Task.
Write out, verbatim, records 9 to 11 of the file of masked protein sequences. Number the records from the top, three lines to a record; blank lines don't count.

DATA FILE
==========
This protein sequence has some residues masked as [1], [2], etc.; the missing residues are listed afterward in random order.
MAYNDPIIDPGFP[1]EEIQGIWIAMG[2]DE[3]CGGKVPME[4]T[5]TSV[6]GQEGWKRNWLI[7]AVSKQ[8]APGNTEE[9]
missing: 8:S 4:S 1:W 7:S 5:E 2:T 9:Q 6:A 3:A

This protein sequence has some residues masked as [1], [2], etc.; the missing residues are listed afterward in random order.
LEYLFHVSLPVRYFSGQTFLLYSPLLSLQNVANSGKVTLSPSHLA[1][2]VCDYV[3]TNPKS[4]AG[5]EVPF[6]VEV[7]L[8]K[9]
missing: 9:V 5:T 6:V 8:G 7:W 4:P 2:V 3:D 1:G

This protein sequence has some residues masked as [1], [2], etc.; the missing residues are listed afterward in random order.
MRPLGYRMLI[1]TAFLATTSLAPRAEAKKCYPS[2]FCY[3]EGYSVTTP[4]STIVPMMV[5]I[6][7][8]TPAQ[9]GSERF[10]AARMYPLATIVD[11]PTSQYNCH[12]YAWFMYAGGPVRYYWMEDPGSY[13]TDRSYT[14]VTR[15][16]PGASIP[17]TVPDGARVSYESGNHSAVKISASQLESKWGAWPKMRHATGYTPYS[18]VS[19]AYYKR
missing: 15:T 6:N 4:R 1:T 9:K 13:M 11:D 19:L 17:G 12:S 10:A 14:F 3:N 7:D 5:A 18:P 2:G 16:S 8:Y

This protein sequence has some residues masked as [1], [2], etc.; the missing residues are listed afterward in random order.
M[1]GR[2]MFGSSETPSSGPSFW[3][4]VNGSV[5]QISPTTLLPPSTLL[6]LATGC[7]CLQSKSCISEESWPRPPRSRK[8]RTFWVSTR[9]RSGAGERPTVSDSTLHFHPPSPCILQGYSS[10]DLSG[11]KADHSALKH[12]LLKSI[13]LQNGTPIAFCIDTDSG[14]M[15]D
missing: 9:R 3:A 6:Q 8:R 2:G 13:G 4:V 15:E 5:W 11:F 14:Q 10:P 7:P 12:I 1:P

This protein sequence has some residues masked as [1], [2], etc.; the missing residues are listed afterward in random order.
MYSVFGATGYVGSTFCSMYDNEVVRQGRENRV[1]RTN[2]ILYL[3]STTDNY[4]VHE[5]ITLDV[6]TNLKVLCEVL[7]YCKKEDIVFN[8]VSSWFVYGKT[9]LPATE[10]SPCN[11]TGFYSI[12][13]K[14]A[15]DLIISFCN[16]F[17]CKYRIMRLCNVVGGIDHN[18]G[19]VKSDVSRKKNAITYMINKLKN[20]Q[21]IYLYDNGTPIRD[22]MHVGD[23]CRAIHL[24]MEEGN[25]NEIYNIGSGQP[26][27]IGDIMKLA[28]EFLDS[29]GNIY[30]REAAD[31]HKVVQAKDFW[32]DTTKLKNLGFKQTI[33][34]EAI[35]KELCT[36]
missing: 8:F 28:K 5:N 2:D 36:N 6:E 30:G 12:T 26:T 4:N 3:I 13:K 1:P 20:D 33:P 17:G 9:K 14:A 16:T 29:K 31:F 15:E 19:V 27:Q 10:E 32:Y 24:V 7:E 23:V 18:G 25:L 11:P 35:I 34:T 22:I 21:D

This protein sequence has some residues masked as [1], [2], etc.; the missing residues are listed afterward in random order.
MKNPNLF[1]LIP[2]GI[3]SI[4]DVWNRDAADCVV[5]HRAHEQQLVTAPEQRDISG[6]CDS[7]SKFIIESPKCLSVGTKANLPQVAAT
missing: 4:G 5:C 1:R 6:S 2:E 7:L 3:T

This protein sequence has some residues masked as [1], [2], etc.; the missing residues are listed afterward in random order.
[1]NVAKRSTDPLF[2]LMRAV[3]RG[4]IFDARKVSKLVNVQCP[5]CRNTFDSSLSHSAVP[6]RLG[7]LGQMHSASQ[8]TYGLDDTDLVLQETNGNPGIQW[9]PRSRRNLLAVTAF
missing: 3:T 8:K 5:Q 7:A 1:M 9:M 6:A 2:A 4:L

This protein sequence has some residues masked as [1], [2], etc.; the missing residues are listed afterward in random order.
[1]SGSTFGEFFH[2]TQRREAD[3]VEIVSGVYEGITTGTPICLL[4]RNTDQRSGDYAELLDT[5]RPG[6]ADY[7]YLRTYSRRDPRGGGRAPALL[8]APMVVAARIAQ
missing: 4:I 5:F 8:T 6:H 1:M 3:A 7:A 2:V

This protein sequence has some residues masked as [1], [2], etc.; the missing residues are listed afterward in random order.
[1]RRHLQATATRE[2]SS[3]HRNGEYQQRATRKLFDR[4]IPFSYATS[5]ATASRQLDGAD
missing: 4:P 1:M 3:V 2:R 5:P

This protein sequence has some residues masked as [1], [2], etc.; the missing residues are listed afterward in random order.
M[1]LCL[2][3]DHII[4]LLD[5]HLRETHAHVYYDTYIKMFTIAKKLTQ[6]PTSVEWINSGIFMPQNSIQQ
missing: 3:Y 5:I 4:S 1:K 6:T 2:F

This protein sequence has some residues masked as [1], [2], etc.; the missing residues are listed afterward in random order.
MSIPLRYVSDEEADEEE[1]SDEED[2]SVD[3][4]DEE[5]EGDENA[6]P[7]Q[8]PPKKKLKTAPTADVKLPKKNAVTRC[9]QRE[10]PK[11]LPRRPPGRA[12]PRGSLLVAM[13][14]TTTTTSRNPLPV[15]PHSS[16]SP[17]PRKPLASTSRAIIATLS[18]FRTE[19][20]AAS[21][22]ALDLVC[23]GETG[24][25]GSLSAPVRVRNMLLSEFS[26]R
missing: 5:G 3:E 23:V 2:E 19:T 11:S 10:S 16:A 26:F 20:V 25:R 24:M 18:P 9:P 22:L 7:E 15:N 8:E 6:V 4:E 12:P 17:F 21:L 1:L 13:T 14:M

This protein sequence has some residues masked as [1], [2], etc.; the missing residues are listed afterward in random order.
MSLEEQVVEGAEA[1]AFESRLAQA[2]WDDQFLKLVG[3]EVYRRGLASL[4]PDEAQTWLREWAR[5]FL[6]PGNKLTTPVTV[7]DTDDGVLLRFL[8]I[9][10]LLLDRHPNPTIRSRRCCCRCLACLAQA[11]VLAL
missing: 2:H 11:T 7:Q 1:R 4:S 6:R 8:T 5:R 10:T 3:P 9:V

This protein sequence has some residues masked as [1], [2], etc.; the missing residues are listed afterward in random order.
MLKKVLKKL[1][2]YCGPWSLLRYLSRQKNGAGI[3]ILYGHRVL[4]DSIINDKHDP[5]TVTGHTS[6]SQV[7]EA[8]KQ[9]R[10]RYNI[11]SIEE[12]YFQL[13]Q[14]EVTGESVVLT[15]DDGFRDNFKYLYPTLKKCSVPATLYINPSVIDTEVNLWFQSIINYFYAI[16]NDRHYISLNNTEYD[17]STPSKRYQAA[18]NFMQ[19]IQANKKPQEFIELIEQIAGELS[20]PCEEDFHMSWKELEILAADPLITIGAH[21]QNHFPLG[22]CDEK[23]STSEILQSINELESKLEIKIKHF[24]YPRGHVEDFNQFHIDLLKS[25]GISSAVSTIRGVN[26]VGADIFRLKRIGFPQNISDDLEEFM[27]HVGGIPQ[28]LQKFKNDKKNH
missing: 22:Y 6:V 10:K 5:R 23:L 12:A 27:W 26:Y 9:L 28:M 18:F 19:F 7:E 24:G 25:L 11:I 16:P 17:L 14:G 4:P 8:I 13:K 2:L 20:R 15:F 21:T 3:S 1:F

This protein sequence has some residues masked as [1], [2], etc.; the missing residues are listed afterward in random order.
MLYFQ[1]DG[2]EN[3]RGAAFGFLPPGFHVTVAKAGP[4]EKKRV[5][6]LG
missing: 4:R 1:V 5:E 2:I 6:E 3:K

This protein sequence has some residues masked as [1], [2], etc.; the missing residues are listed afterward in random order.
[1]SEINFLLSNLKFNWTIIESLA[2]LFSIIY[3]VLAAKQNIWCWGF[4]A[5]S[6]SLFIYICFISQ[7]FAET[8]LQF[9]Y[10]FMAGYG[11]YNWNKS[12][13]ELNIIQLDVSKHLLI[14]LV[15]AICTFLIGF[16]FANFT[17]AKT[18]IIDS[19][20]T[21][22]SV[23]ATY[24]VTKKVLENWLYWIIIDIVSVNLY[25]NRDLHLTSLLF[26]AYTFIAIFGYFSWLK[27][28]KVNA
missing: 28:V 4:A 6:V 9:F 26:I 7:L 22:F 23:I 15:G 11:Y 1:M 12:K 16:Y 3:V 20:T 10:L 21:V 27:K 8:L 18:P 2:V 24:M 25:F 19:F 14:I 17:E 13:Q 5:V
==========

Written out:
This protein sequence has some residues masked as [1], [2], etc.; the missing residues are listed afterward in random order.
[1]RRHLQATATRE[2]SS[3]HRNGEYQQRATRKLFDR[4]IPFSYATS[5]ATASRQLDGAD
missing: 4:P 1:M 3:V 2:R 5:P

This protein sequence has some residues masked as [1], [2], etc.; the missing residues are listed afterward in random order.
M[1]LCL[2][3]DHII[4]LLD[5]HLRETHAHVYYDTYIKMFTIAKKLTQ[6]PTSVEWINSGIFMPQNSIQQ
missing: 3:Y 5:I 4:S 1:K 6:T 2:F

This protein sequence has some residues masked as [1], [2], etc.; the missing residues are listed afterward in random order.
MSIPLRYVSDEEADEEE[1]SDEED[2]SVD[3][4]DEE[5]EGDENA[6]P[7]Q[8]PPKKKLKTAPTADVKLPKKNAVTRC[9]QRE[10]PK[11]LPRRPPGRA[12]PRGSLLVAM[13][14]TTTTTSRNPLPV[15]PHSS[16]SP[17]PRKPLASTSRAIIATLS[18]FRTE[19][20]AAS[21][22]ALDLVC[23]GETG[24][25]GSLSAPVRVRNMLLSEFS[26]R
missing: 5:G 3:E 23:V 2:E 19:T 11:S 10:S 16:A 26:F 20:V 25:R 24:M 18:P 9:P 22:L 7:E 15:N 8:E 6:V 4:E 12:P 17:F 21:L 1:L 13:T 14:M